Tuesday, June 16, 2009

Mind Your Own Beverage

I took Westley to the grocery store at lunch time because we were out of soy milk. Our supply of sippy cups had also somehow managed to dwindle, so I picked up a package of those as well. The cashier asked politely, "Just those two things?"

"Yes," I said. "It's hard to have a sippy cup of milk if there's no milk and no sippy cup."

She laughed. "That would put a damper on things."

Then the woman in line behind me spoke up. "Did you know there was a study--?"

Let me stop right here and say I was completely ready for her to say something about pacifiers. Westley had his pacifier planted firmly in his mouth, and because he's tall and slim and dressed like a little man, he looks like a "big boy" who shouldn't be using a pacifier. Whenever we go out in public and he has his pacifier, I'm always just a little on edge. Before I had a child, I probably would have noticed a kid like Westley and thought, That kid is too old for a pacifier. I wouldn't have said anything to the mother, but (clearly) not everyone shares my boundaries regarding what is and is not OK to say to strangers.

But whatever. I thought I was in for a paci-themed tongue-lashing--about how I was delaying his speech, ruining his teeth, setting him up for a future as a chronic nail-biter or a chain-smoker or a masochist. All right.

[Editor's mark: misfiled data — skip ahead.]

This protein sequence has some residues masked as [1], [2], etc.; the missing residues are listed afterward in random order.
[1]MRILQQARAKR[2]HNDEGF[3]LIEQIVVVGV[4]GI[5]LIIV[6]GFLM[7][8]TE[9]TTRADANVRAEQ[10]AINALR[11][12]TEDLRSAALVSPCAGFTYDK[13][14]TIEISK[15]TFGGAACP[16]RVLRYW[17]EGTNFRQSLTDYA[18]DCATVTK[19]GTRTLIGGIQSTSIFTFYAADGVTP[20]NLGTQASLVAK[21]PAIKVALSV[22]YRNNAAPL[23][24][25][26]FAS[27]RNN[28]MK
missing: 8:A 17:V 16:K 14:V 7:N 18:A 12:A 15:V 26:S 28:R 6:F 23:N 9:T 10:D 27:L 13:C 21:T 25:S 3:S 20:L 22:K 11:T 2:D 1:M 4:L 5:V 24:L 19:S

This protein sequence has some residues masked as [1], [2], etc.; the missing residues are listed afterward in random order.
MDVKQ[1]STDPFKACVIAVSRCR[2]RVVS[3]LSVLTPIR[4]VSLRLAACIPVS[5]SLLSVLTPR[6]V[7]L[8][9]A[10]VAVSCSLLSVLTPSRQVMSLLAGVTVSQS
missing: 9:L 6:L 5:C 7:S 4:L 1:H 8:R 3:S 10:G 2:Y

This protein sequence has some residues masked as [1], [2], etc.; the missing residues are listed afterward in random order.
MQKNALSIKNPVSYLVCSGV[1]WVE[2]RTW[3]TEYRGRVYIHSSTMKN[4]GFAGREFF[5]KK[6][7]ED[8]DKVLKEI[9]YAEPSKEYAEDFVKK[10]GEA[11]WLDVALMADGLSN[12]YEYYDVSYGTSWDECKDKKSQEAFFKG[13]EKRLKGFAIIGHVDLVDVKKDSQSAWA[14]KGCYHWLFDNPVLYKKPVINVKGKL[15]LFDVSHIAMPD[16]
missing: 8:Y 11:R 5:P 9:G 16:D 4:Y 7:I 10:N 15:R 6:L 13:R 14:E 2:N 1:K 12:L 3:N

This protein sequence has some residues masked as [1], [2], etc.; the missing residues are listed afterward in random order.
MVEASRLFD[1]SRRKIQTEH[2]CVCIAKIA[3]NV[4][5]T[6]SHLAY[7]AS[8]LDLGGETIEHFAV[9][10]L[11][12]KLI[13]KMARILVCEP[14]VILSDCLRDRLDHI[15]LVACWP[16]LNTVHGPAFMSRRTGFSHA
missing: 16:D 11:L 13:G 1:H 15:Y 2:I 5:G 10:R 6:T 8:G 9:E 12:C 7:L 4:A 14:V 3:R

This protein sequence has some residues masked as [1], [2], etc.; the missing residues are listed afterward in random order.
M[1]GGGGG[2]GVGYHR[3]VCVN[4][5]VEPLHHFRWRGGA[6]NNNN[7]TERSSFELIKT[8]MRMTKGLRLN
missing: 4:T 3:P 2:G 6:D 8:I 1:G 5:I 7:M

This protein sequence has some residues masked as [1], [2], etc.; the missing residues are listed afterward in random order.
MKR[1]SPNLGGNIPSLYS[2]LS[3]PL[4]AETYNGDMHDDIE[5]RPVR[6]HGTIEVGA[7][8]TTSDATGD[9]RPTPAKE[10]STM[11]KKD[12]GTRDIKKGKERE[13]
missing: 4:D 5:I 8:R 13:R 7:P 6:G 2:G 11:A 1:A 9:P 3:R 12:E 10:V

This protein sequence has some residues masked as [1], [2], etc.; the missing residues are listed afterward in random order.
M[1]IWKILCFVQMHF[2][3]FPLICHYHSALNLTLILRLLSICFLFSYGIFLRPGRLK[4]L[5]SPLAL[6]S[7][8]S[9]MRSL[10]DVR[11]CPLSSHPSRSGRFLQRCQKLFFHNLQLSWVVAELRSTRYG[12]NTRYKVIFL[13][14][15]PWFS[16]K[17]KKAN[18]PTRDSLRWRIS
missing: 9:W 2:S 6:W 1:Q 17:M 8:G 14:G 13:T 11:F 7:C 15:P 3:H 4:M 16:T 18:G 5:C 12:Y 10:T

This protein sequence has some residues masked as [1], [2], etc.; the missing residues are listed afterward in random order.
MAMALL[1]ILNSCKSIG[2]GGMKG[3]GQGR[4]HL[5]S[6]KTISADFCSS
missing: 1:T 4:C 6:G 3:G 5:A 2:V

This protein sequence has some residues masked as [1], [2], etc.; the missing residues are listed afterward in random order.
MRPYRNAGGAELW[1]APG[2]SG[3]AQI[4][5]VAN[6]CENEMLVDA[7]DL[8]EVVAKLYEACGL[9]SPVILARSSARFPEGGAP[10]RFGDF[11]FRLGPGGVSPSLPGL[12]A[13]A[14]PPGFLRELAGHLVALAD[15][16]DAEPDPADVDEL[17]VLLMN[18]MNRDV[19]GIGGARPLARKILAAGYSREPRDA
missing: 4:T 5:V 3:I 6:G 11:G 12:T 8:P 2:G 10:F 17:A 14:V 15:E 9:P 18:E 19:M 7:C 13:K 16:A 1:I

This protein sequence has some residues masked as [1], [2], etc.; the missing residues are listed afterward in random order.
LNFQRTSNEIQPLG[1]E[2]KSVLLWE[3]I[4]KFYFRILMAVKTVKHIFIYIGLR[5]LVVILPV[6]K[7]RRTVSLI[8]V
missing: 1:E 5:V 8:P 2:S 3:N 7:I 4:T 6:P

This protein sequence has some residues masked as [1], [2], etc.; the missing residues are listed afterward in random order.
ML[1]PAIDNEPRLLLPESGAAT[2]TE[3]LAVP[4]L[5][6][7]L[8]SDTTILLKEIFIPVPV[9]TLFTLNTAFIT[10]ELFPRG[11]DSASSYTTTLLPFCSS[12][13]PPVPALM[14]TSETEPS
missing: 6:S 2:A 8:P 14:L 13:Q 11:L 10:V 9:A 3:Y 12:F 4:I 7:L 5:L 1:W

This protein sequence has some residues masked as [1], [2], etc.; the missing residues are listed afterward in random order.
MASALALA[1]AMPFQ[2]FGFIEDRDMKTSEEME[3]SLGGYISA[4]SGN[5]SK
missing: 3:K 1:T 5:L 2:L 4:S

"Did you know there was a study that said boys shouldn't drink soy milk because it's bad for their testes?"

She said it very sweetly, like she was basking in a warm glow of having done her good deed for the day. I was momentarily dumbstruck. I mean, I don't usually bring up testes in the checkout line. Do you? It just seems like bad manners.

I said, "Yes, I've heard that. But our doctor isn't concerned about it and we try to follow what he says."

"Well, 'cause I'm a pediatrician, too, so..."

Of course. Perfect. Fucking perfect.

"He drinks lots of other non-dairy milks--" I started, lying, suddenly afraid for my son's balls. The truth is, we've tried giving Westley other non-dairy milks, and the only one he likes is vanilla-flavored soy. The thing that tastes, to my palate anyway, the most like breast milk.

The cashier thrust the receipt into my hand, saving me. "Have a nice day," she said, with a little extra cheeriness.

"Thanksyoutoo." I didn't look back at the pediatrician-woman, and pushed Westley in the shopping cart through the automatic sliding doors and into the safety of fresh air.